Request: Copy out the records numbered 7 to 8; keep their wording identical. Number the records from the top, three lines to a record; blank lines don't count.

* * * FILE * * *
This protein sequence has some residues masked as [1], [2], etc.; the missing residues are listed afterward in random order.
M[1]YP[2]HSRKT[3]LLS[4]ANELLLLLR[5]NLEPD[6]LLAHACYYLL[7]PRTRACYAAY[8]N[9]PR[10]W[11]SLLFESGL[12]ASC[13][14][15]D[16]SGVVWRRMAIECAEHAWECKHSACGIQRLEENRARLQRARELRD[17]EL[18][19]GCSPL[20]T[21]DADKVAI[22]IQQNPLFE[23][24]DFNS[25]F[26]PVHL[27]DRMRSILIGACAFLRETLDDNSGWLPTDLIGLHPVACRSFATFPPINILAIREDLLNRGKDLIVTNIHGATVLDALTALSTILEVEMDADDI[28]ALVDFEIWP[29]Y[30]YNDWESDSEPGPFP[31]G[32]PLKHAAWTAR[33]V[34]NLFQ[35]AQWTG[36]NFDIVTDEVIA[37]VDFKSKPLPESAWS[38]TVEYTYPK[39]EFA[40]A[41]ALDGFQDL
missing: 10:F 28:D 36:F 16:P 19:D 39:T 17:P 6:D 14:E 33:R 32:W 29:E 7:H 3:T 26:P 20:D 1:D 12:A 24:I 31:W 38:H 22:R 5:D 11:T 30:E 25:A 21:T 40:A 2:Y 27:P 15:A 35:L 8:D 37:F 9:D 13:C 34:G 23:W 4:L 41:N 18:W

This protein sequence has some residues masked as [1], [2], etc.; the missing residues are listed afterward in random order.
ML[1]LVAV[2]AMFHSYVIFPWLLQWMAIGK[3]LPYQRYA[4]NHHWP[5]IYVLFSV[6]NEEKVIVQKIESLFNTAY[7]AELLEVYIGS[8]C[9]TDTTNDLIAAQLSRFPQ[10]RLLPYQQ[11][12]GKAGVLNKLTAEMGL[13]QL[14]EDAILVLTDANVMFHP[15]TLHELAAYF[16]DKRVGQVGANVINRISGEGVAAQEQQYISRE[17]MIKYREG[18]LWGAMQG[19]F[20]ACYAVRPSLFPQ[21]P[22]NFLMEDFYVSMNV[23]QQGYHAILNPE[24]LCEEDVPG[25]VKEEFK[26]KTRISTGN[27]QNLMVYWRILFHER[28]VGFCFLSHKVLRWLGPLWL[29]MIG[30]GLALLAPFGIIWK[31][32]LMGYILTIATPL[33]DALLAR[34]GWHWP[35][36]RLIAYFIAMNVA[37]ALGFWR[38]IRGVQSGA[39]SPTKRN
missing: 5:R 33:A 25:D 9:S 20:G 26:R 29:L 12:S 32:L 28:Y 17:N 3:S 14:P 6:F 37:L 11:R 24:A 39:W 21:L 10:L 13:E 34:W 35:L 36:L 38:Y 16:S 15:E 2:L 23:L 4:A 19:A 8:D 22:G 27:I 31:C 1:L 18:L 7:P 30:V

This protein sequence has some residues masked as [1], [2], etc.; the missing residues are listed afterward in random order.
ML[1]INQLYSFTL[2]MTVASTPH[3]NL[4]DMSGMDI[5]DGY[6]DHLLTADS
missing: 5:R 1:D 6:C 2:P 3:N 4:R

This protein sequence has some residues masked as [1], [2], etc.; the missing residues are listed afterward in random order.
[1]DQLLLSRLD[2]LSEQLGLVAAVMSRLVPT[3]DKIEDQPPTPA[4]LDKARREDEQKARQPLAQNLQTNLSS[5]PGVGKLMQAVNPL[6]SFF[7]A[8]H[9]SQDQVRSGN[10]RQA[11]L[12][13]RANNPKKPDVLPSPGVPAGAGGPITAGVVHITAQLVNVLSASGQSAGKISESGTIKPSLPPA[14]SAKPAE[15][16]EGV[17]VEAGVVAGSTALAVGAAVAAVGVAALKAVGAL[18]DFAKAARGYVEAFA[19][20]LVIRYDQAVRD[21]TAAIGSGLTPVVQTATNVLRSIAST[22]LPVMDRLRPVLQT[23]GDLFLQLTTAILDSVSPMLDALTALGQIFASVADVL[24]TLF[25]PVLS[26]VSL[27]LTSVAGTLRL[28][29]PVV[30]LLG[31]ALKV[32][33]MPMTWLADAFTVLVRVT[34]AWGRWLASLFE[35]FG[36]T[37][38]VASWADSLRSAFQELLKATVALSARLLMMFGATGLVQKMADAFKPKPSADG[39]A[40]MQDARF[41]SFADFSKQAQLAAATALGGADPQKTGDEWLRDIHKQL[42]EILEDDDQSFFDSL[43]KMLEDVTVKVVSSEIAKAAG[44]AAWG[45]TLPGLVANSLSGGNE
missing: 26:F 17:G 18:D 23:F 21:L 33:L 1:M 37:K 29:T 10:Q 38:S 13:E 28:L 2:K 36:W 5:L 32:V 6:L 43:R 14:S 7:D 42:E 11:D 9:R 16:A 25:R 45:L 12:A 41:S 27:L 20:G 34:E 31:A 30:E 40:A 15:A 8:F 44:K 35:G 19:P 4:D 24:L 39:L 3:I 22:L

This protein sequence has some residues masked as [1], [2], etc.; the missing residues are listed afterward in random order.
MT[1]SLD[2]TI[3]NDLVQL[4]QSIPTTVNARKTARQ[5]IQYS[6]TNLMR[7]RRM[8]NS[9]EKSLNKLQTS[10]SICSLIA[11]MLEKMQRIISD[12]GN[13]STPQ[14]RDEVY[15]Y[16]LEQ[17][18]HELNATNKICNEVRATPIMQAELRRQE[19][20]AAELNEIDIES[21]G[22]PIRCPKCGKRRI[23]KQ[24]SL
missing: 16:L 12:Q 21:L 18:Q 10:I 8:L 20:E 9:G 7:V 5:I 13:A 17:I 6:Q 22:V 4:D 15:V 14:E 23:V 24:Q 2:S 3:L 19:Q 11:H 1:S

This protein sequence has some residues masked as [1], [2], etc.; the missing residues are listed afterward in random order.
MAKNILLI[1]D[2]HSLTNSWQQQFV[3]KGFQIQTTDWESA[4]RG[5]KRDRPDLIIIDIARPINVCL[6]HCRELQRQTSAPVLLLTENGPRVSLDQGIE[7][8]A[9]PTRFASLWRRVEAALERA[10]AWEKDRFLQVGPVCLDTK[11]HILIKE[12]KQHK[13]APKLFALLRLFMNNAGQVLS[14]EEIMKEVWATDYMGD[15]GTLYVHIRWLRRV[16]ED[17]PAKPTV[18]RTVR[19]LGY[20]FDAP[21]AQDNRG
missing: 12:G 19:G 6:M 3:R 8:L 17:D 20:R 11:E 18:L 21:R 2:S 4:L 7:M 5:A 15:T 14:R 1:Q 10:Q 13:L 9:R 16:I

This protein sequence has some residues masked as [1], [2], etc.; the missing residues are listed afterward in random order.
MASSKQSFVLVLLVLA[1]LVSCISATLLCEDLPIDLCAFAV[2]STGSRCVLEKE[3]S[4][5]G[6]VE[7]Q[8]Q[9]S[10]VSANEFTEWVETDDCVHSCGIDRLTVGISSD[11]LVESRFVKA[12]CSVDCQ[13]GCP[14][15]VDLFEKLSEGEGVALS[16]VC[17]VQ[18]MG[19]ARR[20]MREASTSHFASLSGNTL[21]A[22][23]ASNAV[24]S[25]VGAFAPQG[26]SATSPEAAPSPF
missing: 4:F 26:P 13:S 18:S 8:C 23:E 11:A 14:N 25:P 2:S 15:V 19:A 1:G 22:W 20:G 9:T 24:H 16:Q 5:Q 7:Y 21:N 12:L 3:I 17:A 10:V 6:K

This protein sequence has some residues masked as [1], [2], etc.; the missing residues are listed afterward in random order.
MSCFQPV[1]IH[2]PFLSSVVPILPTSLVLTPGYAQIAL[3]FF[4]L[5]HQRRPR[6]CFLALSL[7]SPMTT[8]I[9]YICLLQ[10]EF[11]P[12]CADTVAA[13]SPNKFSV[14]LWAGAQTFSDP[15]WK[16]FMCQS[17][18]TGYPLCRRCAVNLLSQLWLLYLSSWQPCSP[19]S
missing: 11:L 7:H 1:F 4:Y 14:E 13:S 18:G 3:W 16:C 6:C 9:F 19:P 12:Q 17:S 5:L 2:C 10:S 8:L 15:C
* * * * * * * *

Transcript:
This protein sequence has some residues masked as [1], [2], etc.; the missing residues are listed afterward in random order.
MASSKQSFVLVLLVLA[1]LVSCISATLLCEDLPIDLCAFAV[2]STGSRCVLEKE[3]S[4][5]G[6]VE[7]Q[8]Q[9]S[10]VSANEFTEWVETDDCVHSCGIDRLTVGISSD[11]LVESRFVKA[12]CSVDCQ[13]GCP[14][15]VDLFEKLSEGEGVALS[16]VC[17]VQ[18]MG[19]ARR[20]MREASTSHFASLSGNTL[21]A[22][23]ASNAV[24]S[25]VGAFAPQG[26]SATSPEAAPSPF
missing: 4:F 26:P 13:S 18:S 8:C 23:E 11:A 14:N 25:P 2:S 15:V 19:A 1:G 22:W 20:G 9:T 24:H 16:Q 5:Q 7:Y 21:N 12:L 3:I 17:A 10:V 6:K

This protein sequence has some residues masked as [1], [2], etc.; the missing residues are listed afterward in random order.
MSCFQPV[1]IH[2]PFLSSVVPILPTSLVLTPGYAQIAL[3]FF[4]L[5]HQRRPR[6]CFLALSL[7]SPMTT[8]I[9]YICLLQ[10]EF[11]P[12]CADTVAA[13]SPNKFSV[14]LWAGAQTFSDP[15]WK[16]FMCQS[17][18]TGYPLCRRCAVNLLSQLWLLYLSSWQPCSP[19]S
missing: 11:L 7:H 1:F 4:Y 14:E 13:S 18:G 3:W 16:C 6:C 9:F 19:P 12:Q 17:S 5:L 2:C 10:S 8:L 15:C